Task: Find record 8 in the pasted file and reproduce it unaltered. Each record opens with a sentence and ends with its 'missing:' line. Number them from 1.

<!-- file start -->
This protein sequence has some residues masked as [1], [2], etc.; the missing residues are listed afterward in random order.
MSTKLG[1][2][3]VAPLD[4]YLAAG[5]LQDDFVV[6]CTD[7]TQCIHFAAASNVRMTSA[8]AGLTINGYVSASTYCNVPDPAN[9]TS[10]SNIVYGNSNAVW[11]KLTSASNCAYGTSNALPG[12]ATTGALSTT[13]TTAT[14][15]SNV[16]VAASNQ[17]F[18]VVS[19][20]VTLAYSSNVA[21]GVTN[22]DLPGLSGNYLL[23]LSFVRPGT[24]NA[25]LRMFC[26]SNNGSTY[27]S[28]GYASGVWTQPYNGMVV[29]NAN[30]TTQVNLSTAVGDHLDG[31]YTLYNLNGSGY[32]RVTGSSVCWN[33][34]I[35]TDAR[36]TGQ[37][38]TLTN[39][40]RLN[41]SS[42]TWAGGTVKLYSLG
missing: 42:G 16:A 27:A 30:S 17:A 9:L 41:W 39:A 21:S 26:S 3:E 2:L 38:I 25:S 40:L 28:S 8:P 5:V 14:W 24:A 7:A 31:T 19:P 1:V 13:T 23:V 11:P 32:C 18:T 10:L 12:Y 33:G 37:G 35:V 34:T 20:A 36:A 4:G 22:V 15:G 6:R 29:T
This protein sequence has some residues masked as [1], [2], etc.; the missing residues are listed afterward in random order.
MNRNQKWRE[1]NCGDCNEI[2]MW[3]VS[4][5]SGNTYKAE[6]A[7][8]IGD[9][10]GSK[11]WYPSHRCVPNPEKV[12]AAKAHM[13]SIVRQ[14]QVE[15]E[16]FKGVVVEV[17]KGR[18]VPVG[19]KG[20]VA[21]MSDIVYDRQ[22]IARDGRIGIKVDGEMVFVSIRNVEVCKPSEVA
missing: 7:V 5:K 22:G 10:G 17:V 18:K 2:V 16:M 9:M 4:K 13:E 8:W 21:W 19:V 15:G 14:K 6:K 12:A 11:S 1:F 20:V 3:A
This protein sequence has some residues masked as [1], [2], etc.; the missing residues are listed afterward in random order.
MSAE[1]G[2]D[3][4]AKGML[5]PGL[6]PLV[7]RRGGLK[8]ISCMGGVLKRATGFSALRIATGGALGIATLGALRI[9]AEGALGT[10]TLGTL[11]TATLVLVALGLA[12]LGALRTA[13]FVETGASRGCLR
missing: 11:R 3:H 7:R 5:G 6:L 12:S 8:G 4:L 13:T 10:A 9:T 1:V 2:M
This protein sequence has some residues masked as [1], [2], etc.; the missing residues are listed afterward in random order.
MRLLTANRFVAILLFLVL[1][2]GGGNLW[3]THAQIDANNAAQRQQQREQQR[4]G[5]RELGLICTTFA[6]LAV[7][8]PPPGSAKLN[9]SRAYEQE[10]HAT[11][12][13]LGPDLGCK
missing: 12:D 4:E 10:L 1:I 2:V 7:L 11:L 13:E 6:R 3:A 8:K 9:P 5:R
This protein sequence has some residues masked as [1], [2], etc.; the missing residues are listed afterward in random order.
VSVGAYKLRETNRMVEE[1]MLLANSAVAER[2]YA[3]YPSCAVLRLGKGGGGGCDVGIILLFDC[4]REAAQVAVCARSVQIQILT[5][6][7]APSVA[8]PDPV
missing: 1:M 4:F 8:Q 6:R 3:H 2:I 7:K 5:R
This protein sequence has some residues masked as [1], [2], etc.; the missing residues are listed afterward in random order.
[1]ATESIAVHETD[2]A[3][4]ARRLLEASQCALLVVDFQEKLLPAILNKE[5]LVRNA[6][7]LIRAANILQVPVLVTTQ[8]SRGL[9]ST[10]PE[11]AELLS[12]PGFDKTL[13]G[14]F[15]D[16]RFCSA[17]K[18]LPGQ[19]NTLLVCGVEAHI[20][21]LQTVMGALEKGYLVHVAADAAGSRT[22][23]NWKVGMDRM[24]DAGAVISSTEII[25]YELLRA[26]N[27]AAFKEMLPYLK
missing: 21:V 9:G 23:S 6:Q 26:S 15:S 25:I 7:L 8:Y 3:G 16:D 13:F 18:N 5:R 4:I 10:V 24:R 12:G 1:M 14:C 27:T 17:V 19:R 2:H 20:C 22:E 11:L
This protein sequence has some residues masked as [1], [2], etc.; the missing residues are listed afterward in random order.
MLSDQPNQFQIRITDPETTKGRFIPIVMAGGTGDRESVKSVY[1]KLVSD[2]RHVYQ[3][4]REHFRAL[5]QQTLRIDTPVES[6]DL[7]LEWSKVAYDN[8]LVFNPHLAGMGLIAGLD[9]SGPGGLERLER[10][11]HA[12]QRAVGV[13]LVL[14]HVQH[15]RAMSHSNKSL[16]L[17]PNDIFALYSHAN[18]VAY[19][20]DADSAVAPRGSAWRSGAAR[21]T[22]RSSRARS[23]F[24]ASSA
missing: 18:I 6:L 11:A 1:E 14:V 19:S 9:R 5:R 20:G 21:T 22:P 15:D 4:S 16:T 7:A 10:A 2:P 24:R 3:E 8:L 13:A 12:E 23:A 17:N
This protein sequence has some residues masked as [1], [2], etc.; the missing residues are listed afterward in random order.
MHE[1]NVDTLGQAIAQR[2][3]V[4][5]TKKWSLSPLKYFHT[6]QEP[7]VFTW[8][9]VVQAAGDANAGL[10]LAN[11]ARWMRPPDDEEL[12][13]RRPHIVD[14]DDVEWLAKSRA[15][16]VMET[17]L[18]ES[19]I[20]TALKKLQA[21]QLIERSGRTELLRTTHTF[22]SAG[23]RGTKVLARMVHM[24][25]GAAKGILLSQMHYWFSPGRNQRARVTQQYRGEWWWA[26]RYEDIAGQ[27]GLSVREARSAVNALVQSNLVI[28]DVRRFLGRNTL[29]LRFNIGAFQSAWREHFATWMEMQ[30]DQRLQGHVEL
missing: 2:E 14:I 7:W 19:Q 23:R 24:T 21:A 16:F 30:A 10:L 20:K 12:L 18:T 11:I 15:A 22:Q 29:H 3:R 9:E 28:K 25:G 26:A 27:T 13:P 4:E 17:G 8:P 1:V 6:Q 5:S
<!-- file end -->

This protein sequence has some residues masked as [1], [2], etc.; the missing residues are listed afterward in random order.
MHE[1]NVDTLGQAIAQR[2][3]V[4][5]TKKWSLSPLKYFHT[6]QEP[7]VFTW[8][9]VVQAAGDANAGL[10]LAN[11]ARWMRPPDDEEL[12][13]RRPHIVD[14]DDVEWLAKSRA[15][16]VMET[17]L[18]ES[19]I[20]TALKKLQA[21]QLIERSGRTELLRTTHTF[22]SAG[23]RGTKVLARMVHM[24][25]GAAKGILLSQMHYWFSPGRNQRARVTQQYRGEWWWA[26]RYEDIAGQ[27]GLSVREARSAVNALVQSNLVI[28]DVRRFLGRNTL[29]LRFNIGAFQSAWREHFATWMEMQ[30]DQRLQGHVEL
missing: 2:E 14:I 7:W 19:Q 23:R 24:T 21:A 16:F 30:A 10:L 20:K 12:L 18:T 11:I 15:A 22:Q 29:H 3:R 9:E 28:K 25:G 26:A 27:T 13:P 4:E 17:G 8:P 1:V 6:Q 5:S